Brussels After a delay of months, the EU Commission presented its proposal for the reform of the European Stability and Growth Pact on Wednesday. According to Handelsblatt information, the Brussels authority wants to give the member states more flexibility in reducing debt. At the same time, the rules should become simpler and more binding.
The most important innovation is the abolition of the one-twentieth rule. So far, this stipulates that over-indebted countries must reduce their total debt below the Maastricht upper limit of 60 percent of gross domestic product within 20 years. In view of the sometimes three-digit debt ratios after the corona pandemic, this goal is considered unattainable for a number of European countries.
Instead, in future each country should agree a tailor-made, multi-year debt reduction plan with the Commission. Its requirements vary in severity, depending on how heavily indebted the country is.
The states are divided into three categories: In the first group are the high-risk countries with a national debt of more than 90 percent of the gross domestic product. These currently include Greece, Italy, Portugal, Spain, France, Belgium and Cyprus.
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In the second group are the countries whose public debt is between 60 and 90 percent. This includes, for example, Germany (66 percent). Finally, the third brings together those who remain below the Maastricht ceiling and are therefore not considered to be over-indebted.
All over-indebted states must achieve a sustainable debt reduction path within four years. The high-risk countries have to reduce their debt faster than medium-risk countries.
EU Council must approve any debt reduction plan
The annual new debt may not amount to more than three percent of the gross domestic product. In the event of violations, an excessive deficit procedure is automatically initiated against high-risk countries, which places a country under the heightened supervision of the Commission.
Upon request, the adjustment period can be extended to seven years if the government can demonstrate concrete structural reforms or investments that contribute to long-term debt sustainability. Any national debt reduction plan must be approved by a qualified majority in the EU Council.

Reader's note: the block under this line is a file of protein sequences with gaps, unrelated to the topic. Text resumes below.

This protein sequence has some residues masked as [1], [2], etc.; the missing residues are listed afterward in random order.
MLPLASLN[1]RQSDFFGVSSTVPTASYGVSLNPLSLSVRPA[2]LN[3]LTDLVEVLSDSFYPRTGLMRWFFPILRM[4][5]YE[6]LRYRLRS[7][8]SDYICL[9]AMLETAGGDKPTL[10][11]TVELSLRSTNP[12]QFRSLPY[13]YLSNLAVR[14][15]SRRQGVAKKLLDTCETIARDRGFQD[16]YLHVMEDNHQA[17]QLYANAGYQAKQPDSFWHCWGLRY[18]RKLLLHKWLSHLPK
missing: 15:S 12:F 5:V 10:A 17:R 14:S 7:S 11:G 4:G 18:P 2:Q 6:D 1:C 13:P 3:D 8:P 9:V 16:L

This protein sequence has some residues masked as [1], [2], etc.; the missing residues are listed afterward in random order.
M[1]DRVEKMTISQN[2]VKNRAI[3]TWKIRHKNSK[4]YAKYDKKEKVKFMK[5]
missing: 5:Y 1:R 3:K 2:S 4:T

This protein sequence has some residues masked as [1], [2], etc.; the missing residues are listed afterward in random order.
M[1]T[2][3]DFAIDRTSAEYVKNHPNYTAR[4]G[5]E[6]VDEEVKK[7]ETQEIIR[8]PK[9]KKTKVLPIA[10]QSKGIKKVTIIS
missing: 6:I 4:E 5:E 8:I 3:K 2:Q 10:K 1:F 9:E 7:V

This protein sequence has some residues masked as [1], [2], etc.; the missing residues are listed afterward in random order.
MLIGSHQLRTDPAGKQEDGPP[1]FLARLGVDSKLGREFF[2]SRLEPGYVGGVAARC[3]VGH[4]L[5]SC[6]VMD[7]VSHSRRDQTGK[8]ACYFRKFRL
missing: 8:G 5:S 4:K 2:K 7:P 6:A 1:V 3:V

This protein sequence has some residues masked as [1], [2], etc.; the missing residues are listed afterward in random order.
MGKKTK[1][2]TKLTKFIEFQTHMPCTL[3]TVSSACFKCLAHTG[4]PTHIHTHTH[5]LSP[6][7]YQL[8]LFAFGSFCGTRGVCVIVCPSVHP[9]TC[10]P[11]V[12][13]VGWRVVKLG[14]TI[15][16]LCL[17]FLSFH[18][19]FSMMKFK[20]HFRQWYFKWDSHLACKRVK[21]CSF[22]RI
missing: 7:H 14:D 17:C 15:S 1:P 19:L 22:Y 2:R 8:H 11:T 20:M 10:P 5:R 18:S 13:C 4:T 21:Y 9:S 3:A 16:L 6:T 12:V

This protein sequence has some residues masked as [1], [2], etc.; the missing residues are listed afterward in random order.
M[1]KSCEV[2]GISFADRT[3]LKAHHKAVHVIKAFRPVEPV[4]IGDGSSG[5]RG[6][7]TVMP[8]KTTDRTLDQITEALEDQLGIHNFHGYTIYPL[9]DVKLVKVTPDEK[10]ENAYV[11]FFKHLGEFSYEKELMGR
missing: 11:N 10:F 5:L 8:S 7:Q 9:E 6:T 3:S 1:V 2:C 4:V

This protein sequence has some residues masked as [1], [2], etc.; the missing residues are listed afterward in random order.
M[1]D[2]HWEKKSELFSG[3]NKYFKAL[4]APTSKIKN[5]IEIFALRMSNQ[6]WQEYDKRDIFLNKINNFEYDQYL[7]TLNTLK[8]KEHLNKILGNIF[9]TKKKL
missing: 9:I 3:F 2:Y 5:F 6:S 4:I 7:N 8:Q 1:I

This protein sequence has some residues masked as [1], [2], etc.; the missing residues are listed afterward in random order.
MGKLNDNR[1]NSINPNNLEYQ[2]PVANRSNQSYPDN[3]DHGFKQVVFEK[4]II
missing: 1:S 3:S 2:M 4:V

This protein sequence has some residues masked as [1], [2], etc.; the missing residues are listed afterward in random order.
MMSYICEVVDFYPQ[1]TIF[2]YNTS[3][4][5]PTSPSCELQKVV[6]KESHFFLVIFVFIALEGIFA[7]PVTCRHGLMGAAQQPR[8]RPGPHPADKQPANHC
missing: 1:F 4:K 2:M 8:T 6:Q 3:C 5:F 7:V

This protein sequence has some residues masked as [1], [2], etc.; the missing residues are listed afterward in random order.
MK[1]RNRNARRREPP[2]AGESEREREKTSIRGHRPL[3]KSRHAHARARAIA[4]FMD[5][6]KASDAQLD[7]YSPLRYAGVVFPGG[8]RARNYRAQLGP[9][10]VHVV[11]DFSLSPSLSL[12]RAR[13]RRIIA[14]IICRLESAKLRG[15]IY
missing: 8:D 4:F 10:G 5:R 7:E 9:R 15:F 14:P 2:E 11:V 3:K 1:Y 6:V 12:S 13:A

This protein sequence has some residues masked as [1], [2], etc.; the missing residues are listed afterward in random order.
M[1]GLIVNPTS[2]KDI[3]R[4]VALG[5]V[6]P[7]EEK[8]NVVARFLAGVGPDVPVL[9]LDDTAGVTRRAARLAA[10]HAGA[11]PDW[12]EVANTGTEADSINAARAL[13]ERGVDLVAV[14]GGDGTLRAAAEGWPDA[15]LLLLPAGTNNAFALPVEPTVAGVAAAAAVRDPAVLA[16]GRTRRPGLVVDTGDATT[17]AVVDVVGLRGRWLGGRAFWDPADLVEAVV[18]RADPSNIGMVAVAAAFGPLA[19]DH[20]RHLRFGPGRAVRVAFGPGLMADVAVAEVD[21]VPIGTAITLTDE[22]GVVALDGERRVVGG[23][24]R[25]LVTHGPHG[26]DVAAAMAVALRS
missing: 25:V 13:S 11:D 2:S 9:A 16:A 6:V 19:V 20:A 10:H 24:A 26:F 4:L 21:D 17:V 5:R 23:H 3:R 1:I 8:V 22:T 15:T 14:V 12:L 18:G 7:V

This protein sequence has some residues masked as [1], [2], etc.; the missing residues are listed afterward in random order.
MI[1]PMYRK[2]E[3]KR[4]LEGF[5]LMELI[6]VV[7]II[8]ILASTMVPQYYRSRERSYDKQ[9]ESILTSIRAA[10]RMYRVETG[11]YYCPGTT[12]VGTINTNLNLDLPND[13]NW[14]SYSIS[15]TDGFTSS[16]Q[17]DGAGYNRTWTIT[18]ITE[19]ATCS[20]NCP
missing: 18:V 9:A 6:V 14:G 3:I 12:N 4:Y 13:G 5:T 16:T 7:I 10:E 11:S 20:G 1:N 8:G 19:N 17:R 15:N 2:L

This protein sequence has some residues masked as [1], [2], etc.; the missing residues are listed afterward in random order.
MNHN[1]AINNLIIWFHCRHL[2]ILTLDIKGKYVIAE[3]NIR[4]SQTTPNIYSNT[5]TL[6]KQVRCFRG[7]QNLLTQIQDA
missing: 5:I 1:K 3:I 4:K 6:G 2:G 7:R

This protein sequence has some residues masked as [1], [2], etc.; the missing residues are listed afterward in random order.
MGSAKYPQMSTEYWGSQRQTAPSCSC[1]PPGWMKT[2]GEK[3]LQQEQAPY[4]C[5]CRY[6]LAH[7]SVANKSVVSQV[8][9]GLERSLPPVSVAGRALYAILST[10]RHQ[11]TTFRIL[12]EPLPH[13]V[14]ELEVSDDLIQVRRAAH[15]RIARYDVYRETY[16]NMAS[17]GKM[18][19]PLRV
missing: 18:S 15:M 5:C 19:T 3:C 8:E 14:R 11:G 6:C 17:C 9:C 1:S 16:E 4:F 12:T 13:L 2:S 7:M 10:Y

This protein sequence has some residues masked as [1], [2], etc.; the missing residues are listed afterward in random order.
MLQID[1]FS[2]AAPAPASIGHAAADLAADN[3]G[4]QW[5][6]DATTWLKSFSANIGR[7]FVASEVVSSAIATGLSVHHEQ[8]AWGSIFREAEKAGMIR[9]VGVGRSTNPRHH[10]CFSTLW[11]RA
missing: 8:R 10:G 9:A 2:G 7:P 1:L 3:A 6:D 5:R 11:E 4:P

The Commission’s proposal is not yet a draft law, but initially only a communication. The 27 finance ministers want to discuss the details at their next meeting in December. A legal text is expected in the spring at the earliest.
Because the reform is controversial. The federal government also still has objections to the commission plan. In Christian Lindner’s (FDP) Ministry of Finance, the main fear is that the debt reduction plans will not be ambitious enough if they are negotiated bilaterally between the EU Commission and national governments.
Doubts about the schedule
The Vice-President of the European Parliament, Nicola Beer (FDP), warns that such a practice would lead to a “stability policy dead end”. Each new government could then renegotiate the rules. “There would be no hint of reliability.”
Experts also see the problem. “We do need some discretion, because you can’t do everything with rules. But the question is, who exercises it?” says Jeromin Zettelmeyer, director of the Bruegel Institute in Brussels. “If the Commission and the Member State agree on the debt reduction plan bilaterally, it will be politically difficult.”
The economist therefore proposes that an independent national institution must also approve the plan in each country. In addition, high-risk countries would have to be required to achieve a balanced budget, the so-called black zero, within a few years.
There are also doubts about the schedule. Actually, the Stability Pact should come into force again in 2024 – and then in a refreshed form. The debt rules have been suspended since the beginning of the pandemic; most recently, the exemption was extended until the end of 2023 due to the war in Ukraine.
In Brussels, however, it is considered unlikely that the legal acts can be changed so quickly. According to EU circles, the reform is technically difficult and politically controversial. “That may take a few years.”
The Liberal Beer is also skeptical: the mere fact that the EU Commission has not yet been able to present a draft law shows that the votes on this are delicate. “The targeted timeframe seems very unrealistic to me.”